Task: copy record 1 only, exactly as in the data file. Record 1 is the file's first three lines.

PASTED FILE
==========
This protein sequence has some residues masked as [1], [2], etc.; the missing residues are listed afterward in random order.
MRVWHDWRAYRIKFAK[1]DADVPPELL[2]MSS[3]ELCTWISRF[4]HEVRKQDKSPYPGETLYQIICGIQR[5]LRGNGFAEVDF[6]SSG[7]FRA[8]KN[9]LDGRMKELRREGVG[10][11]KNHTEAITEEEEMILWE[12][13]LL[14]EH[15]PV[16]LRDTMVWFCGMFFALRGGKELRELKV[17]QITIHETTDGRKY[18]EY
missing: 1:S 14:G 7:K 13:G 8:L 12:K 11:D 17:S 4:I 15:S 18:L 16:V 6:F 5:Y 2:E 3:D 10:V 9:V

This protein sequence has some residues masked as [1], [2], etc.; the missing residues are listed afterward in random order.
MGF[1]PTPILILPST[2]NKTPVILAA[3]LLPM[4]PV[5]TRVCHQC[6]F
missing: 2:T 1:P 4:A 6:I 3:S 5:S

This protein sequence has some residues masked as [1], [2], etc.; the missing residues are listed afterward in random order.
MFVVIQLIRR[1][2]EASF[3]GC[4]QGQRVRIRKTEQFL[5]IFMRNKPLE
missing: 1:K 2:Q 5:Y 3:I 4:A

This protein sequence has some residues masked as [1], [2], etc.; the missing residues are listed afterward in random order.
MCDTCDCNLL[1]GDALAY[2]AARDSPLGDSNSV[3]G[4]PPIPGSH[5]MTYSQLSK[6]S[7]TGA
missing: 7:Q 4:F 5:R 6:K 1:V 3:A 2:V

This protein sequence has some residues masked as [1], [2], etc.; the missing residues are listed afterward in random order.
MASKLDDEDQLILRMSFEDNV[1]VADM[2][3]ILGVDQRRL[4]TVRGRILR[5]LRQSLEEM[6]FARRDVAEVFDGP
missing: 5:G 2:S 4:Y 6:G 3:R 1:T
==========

This protein sequence has some residues masked as [1], [2], etc.; the missing residues are listed afterward in random order.
MRVWHDWRAYRIKFAK[1]DADVPPELL[2]MSS[3]ELCTWISRF[4]HEVRKQDKSPYPGETLYQIICGIQR[5]LRGNGFAEVDF[6]SSG[7]FRA[8]KN[9]LDGRMKELRREGVG[10][11]KNHTEAITEEEEMILWE[12][13]LL[14]EH[15]PV[16]LRDTMVWFCGMFFALRGGKELRELKV[17]QITIHETTDGRKY[18]EY
missing: 1:S 14:G 7:K 13:G 8:L 12:K 11:D 17:S 4:I 15:S 18:L 16:V 6:F 5:Y 2:E 3:D 10:V 9:V